Is there a designation for this not-quite-exponential time?

I've been working and experimenting with an algorithm that may take time $O^*(2^\sqrt{n})$. Here $O^*(f(n))$ simply neglects all polynomial terms. I've seen a comment on Scott Aaronson's blog that mentions graph isomorphism algorithms run in this time, too. Actually, $O(2^\sqrt{n})$. Is there a designation for this time?

I thought perhaps quasi-exponential may describe it, but I'm wondering if there is already a name/designation for it.

• It's subexponential (and superpolynomial, if it's also in $\Omega$ of something similar).
– Raphael
Feb 6 '14 at 21:14

Two useful classes are sub-exponential, $c^{n^\epsilon}$ for $\epsilon \in (0,1)$, and quasi-polynomial, $c^{\log^k n}$ for $k > 1$. (In both cases, $c > 1$.)
The terms themselves sometimes have different meanings. For example, in some contexts "sub-exponential" means $2^{(1-\epsilon)n}$ for some $\epsilon > 0$, and in others it means $2^{o(n)}$.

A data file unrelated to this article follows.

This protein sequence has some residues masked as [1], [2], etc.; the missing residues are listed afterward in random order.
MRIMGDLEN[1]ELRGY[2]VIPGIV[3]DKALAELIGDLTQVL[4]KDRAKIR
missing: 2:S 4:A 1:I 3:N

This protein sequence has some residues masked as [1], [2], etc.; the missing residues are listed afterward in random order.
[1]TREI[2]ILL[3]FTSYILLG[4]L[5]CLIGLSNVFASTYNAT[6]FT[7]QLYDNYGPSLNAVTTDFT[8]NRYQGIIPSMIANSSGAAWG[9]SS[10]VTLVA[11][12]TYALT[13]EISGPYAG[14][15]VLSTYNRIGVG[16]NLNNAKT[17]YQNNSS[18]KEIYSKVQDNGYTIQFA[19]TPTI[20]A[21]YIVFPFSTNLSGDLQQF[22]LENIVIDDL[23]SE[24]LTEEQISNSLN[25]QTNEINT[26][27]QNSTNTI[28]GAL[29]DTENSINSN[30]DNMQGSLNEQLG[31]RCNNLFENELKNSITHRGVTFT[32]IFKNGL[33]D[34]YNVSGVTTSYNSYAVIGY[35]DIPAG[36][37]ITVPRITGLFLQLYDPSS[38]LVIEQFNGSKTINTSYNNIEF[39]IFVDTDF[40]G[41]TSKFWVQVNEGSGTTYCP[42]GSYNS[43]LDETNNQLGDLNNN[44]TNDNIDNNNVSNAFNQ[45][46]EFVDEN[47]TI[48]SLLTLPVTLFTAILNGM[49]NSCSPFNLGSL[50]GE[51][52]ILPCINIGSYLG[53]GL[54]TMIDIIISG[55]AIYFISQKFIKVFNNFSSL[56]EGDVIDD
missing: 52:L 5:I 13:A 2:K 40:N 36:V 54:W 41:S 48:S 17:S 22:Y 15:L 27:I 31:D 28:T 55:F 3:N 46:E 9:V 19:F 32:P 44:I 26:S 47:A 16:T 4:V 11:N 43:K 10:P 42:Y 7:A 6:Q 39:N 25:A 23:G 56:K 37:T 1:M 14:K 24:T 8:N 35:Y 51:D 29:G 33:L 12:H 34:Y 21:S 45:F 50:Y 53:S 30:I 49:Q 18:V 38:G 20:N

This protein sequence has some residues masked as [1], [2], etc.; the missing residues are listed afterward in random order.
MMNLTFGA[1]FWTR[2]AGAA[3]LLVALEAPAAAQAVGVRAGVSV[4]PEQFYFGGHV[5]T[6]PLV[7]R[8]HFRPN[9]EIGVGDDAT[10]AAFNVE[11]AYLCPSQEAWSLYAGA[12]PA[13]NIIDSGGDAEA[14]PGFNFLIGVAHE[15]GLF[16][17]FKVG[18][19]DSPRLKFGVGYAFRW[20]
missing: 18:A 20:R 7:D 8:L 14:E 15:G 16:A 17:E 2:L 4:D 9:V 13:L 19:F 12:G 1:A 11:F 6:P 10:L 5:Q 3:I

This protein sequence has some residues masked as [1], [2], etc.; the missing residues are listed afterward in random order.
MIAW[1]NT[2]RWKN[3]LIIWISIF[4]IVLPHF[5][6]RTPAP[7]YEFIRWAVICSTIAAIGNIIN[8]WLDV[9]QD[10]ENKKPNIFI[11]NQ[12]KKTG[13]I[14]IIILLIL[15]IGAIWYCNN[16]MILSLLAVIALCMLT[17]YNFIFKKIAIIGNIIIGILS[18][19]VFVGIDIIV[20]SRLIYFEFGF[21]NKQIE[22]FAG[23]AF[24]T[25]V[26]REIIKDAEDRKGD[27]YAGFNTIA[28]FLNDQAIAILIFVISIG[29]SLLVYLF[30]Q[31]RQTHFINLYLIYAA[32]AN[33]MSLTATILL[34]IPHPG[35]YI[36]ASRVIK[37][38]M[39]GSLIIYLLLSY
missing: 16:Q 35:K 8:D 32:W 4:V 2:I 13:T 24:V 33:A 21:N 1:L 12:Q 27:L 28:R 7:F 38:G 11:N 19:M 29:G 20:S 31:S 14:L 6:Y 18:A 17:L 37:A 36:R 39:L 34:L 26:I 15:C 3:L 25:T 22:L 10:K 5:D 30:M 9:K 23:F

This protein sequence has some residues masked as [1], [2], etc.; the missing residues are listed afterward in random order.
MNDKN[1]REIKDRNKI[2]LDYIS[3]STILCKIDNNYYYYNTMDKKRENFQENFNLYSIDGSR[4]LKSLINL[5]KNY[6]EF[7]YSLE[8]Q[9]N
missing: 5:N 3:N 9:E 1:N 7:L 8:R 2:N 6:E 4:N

• According to Wikipedia, being sub-exponential requires the time to be valid for all $\epsilon \in (0,1)$. So it seems that this wouldn't qualify for sub-exponential, correct? Feb 6 '14 at 21:27
• @MattGroff, Subexponential is an overloaded term; see the first line of the second definition on Wikipedia,"Some authors define sub-exponential time as running times in $2^{o(n)}$". Feb 6 '14 at 21:43
• The three definitions in common use for subexponential are $c^{n^\epsilon}$, $2^{(1-\epsilon)n}$, and the one Luke quoted (e.g. is $2^{n/\log n}$ sub-exponential?). When in doubt, mention both the term and the meaning you give to it. Feb 6 '14 at 22:34